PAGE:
Needless to say, Mr. Wade clearly appears to have been fully aware of the fact of the bulk of the ancestors of modern Haitians having originated largely from between Eastern Volta and Western Niger. Still, for the erudite Senegalese premier, an African identity is decidedly more of a corporate, or collective, feature than being merely a topical or geographically parochial phenomenon. Such inclusive stance is no happenstance at all, coming from a bona fide native of the land and nation that produced such intellectual and cultural giants as Messrs. Cheikh Anta Diop, Leopold Sedar Senghor, Alioune Diop and Sembene Ousman.

The major problem with all this in terms of migration to the African continent, apart from the very salient fact that "black" identity is an exceptionally amorphous thing with potentially very little or no relevance to the people whose allegiances it claims and the reality that "African diaspora" as a catch-all term actually effaces the very real fact of multiple stronger diasporic identities under its aegi, is that there's no economic incentive for Haitians to go there. According to 2007 data, Haiti ranks 149th in the world on the Human Development Index with a rating of 0.532. Senegal, one of West Africa's most developed countries, ranks 166th with a HDI of 0.484. Notwithstanding Senegal's somewhat greater income, this will not create a significant Haitian movement to Africa, especially with much closer and richer potential destinations like the United States and Canada. Besides, this kind of sentiment tends to not amount to anything serious--pan-African sentiments certainly haven't improved the reception given to migrants from the Sahel to coastal West Africa. Waye's proposals have been generally criticized by Senegalese and so, partially retracted.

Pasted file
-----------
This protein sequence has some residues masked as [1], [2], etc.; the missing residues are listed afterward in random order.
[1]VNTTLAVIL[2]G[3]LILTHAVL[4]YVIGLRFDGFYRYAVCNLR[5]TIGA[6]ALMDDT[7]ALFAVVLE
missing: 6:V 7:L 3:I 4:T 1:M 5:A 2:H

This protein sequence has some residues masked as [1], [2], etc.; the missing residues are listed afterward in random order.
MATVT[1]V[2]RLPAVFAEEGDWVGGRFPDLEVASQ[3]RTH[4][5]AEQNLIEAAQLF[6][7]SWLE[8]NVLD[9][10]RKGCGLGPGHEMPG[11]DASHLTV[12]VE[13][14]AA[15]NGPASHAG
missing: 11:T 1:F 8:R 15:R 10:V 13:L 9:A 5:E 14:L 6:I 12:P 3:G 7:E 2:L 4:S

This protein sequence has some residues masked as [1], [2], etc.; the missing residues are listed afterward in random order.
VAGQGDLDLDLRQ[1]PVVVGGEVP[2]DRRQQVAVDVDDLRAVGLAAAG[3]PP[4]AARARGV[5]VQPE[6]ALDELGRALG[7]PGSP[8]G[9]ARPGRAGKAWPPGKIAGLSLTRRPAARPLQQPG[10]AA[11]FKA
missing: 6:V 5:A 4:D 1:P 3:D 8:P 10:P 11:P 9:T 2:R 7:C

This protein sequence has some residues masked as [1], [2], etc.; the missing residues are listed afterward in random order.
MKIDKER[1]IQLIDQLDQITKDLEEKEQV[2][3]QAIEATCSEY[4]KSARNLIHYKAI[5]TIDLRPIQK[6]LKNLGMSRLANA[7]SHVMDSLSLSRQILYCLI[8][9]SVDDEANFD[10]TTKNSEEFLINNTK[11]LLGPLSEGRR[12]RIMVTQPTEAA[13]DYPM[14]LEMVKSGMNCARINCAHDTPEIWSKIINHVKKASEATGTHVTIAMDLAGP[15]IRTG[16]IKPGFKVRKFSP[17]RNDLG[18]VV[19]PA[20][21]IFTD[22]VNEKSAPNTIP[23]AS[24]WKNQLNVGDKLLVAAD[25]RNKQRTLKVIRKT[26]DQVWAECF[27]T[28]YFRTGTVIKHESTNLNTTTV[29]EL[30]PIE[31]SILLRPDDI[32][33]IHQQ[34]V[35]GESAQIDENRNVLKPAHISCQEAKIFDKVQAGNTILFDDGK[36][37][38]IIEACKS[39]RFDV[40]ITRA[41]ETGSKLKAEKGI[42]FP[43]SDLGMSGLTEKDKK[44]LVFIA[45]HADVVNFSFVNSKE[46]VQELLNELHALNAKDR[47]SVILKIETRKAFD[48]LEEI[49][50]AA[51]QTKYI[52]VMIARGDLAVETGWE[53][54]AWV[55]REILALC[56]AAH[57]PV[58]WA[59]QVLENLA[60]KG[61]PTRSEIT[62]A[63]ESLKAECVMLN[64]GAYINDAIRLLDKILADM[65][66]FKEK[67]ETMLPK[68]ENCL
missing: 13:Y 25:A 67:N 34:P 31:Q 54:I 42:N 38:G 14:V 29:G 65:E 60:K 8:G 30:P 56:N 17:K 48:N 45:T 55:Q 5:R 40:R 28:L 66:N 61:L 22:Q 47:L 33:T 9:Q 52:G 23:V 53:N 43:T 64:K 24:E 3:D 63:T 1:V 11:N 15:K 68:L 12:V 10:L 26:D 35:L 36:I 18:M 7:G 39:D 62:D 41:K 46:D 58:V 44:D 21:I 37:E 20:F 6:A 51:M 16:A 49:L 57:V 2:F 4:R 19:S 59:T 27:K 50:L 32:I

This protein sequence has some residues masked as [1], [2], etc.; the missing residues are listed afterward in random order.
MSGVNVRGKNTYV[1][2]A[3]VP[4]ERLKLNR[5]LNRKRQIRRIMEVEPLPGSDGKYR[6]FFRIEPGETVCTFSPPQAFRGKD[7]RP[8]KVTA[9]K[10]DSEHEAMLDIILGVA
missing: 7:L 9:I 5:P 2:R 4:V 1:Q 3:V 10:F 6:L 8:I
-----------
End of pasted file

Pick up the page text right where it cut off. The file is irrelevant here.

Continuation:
Hans Connor said...

Interesting. I have suggested on my own blog that all Haitian citizens should now be given the opportunity to emigrate to Canada, France or USA as expedited refugees and that Haiti should essentially pack it in as it is little more than a failed state with now a huge and tragic physical-geological catastrophe to recover from to boot. If things are as bad in Haiti as they seem, Senegal might not look like a bad option either. At least the offer seems sincere.

Anonymous said...

What are the latest statistics on Haiti's TFR? Do you happen to know?

Randy McDonald said...

@ Hans:

The problem is that things in Senegal aren't going very well either, as evidenced by the large and growing diaspora to Europe. If Senegal's economy was growing such that the country had labour shortages, that'd be one thing. As things stand, if a lot more Haitians get the chance to emigrate, access to North American labour markets would be more prized (less so European on account of their regulation, IMHO).

@ Anonymous: I can't tell you much about that, although this 1990-era source and this more recent page document that fertility has been falling over time, with the death rate falling only a bit less quickly than the birth rate, to reach a TFR that's among the highest in the Americas (though less, I'd bet, than for other countries with a similar HDI).

Unknown said...

How about instead of sending masses of Haitians to Senegal, we ask Senegal to convert the offer into scholarships for as many young Haitians as they can take? We have thousands of young people not able to pursue education, and having them trained will certainly prepare them to help rebuild their country.


Anonymous said...

I agree with Max. There are so many Haitians who are eager to learn new things. Other Countries such a Senegal or the Ivory Coast should offer Full Scholarships to them. In return these students would help the country and their families. What Haiti Needs now is more countries to open their doors for student to finish their education and to go back and help.

Unknown said...

We need to find out how much fund Senegal has available for Haiti.Do they have enough to give? Will Haitians be better when they go there? Beside a place to stay, do they have jobs for them?